Joe Visconti, who bolted the Republican Party to make an independent run for governor in 2014 and consequently was denied a seat as a delegate to the Republican National Convention in 2016, opened an unconventional campaign for governor Wednesday. He is skipping the GOP’s nominating convention and will petition for a direct primary.
With the last amended results dribbling in Wednesday morning, Secretary of the State Denise Merrill certified the results of the 2014 election: Yes, Dannel P. Malloy is the winner.
We’ll keep you up to date on what’s happening around the state during today’s elections with reports from Mirror staff and social media. Have a report from the polls? Tweet to us at #ctelection14!
Where do Gov. Malloy and Tom Foley stand on the issues? We have you covered on the key issues of this race.
Buoyed by a solidifying Democrat base, Gov. Dannel P. Malloy opened a three-point lead Monday over Republican Tom Foley in a Quinnipiac University poll that’s likely to be the last word on Connecticut’s race for governor until the polls close Tuesday night.
Connecticut’s race for governor is going to the wire with Democratic Gov. Dannel P. Malloy and Republican Tom Foley tied at 43 percent, according to a Quinnipiac University poll released Wednesday. Petitioning candidate Joe Visconti was at seven percent.
In the final days of Connecticut’s deadlocked race for governor, two super PACs are making $2.4 million in independent expenditures on advertising praising Gov. Dannel P. Malloy’s push for a sweeping gun control law after the Newtown school massacre and criticizing Tom Foley’s support for repeal.
Connecticut’s race for governor remained tight Wednesday as Gov. Dannel P. Malloy opened a one-point lead over Republican Tom Foley in a new Quinnipiac University poll, 43 percent to 42 percent. Petitioning candidate Joe Visconti remained at nine percent.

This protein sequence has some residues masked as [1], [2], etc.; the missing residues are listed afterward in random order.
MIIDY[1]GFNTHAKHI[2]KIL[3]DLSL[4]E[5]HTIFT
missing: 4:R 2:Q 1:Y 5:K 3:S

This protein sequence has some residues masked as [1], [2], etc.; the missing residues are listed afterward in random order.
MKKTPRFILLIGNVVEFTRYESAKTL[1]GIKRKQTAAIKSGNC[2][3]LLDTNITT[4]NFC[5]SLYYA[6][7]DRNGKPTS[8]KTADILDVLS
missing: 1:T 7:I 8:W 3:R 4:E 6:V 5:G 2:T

Ignoring the petitioning candidate who captured nine percent of the vote in other polls, Rasmussen Reports released a poll Sunday showing Republican Tom Foley with a seven-point lead in a two-way race with Gov. Dannel P. Malloy, 50 percent to 43 percent.
Republican Tom Foley refused to say Thursday night during a gubernatorial debate with Democratic Gov. Dannel P. Malloy and petitioning candidate Joe Visconti if he believes mankind contributed to climate change or whether state policy could affect the phenomenon.
Connecticut’s super-heated race for governor has closed again to a 43 percent to 43 percent tie between Gov. Dannel P. Malloy and Republican Tom Foley, according to a Quinnipiac University poll released Wednesday. Petitioning candidate Joe Visconti was at nine percent.
Gov. Dannel P. Malloy has an eight-percentage point lead over Republican Tom Foley in a survey by Public Policy Polling, a firm with a reputation for reliability and ties to Democrats. Malloy, the first-term Democrat, led Foley, 43 percent to 35 percent, with petitioning candidate Joe Visconti supported by 9 percent in a poll released Monday afternoon.
Democratic Gov. Dannel P. Malloy and Republican Tom Foley sharply questioned each other’s character, ability and records Thursday night in the season’s wildest debate, a televised confrontation that resurrected Foley’s long-ago night in jail and Malloy’s brush with a mayoral corruption investigation in which he was cleared.
Republican Tom Foley is unlikely to participate in the three-way gubernatorial debate scheduled for Oct. 23 at the West Hartford studios of NBC Connecticut, a campaign spokesman said Wednesday. Petitioning candidate Joe Visconti was expected to face off with Foley and Gov. Dannel P. Malloy.
Democratic Gov. Dannel P. Malloy and his Republican challenger, Tom Foley, will meet tonight at 7 in a debate televised live on WFSB. The petitioning candidate, Joe Visconti, was not invited. The debate is the second of seven.